This River Runs Red
Approx 8” X 8” X 12”
Arches watercolor paper splints printed with archival inks, acrylic paint, artificial sinew
This piece will be part of the group exhibition “Bring Her Home: Stolen Daughters of Turtle Island”, All My Relations Gallery in Minneapolis.
Traditionally, native women held positions highly revered in their communities, often respected as leaders, warriors and always as the bringers of life. However, after first contact, non-native men frequently viewed indigenous women as disposable sexual commodities. Based on today’s disproportionately higher rate of violence toward native women and a judicial reluctance to prosecute these crimes, it is a belief that appears to be ongoing.
Statistics in the U.S. indicate three in five native women will be physically assaulted; 34% will be raped; on some reservations, native women are murdered at more than ten times the national average; and U.S. attorneys declined to prosecute 67% of sexual abuse related cases. In Canada, a 2015 report by the Royal Canadian Mounted Police (RMCP) concluded 1,049 aboriginal women had been slain between 1980 and 2015, and that another 175 were considered missing. Patty Hajdu, Canadian Minister for the Status of Women, reported in 2017 that 4,000 would be a more realistic number based on a history of police under-reporting or failure to properly investigate cases. The Canadian Broadcasting Corporation (CBC) reports that activists with the Walk 4 Justice initiative collected at least 4,232 names of missing or murdered indigenous women.
Although the numbers tell a story, revealing a tragic disparity that must be rectified, we must remember the persons behind the numbers. This Cherokee style single-weave basket was created not only to point to the statistics but also to humanize women who’ve lost their lives. Woven in the traditional pattern called “Water”, the vertical splints are printed with high stats of violence directed at native women in the U.S.; the horizontal splints compile the discrepancy in gathering such numbers in Canada. The interior is printed with the names and tribes, compiled by the CBC, of 306 murdered and missing women, cases the RCMP dismissed as solved. The families of these women dispute this resolution.
The Red River, which runs from Winnipeg, Canada to northern South Dakota, has become known as a place where the bodies of women are regularly recovered making its name (Red River) heartbreakingly fitting. Included on the front of the basket is a red-lined map of this river, a visual gash to serve as a reminder of this place where native women have been discarded and seemingly forgotten. It is time to recognize the humanity of these women, mourn the value of their lives and put a stop to this terror.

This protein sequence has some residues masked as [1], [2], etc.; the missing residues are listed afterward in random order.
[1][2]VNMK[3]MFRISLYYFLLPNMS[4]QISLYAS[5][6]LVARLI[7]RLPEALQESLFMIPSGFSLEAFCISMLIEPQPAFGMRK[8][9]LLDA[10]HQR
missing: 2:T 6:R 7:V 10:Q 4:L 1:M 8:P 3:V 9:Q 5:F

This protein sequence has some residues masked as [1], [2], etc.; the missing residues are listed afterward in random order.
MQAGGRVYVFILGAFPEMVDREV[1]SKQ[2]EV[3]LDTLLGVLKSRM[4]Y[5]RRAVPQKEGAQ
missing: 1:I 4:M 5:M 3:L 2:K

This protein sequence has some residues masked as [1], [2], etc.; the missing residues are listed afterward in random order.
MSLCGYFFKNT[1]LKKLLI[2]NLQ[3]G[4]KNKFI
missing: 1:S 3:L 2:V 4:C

Sources: National Congress of American Indians (2013); US Department of Justice (1998); Centers for Disease Control and Prevention (1998); Native Women’s Association of Canada/Canada Public Broadcaster CBC NEWS (Feb 2016); The Guardian (Feb 2016); Walk 4 Justice/ Global News (Mar 2016); NPR National Public Radio (Aug 2016)
Eastern Band Cherokee artist Shan Goshorn has lived in Tulsa since 1981. Her multi-media work has been exhibited extensively in the US and abroad. Her baskets belong to prestigious collections such as the National Museum of the American Indian (Smithsonian Institution, Washington DC), Denver Art Museum (CO), Gilcrease Museum (OK), Museum of Contemporary Native Arts (NM), CN Gorman Museum (UC Davis, CA), Minneapolis Institute of Art (MN), Eiteljorg Museum of American Indians and Western Art (IN), The Museum of the Cherokee Indian (NC), Surgut Museum of Art (Russia), and the Nordamerika Native Museum (Switzerland). Shan Goshorn a self-employed artist, having supported herself exclusively with her art for over 30 years. Although she launched her career in the early 1980’s with her hand-colored black and white photographs, she don’t consider herself a photographer…nor a painter, a silversmith, a glass worker or storyteller even though she has proficiency within all these genres and more. Rather, she considers herself an artist who chooses the medium that best expresses a statement, usually one that addresses human rights issues, especially those that affect native people today.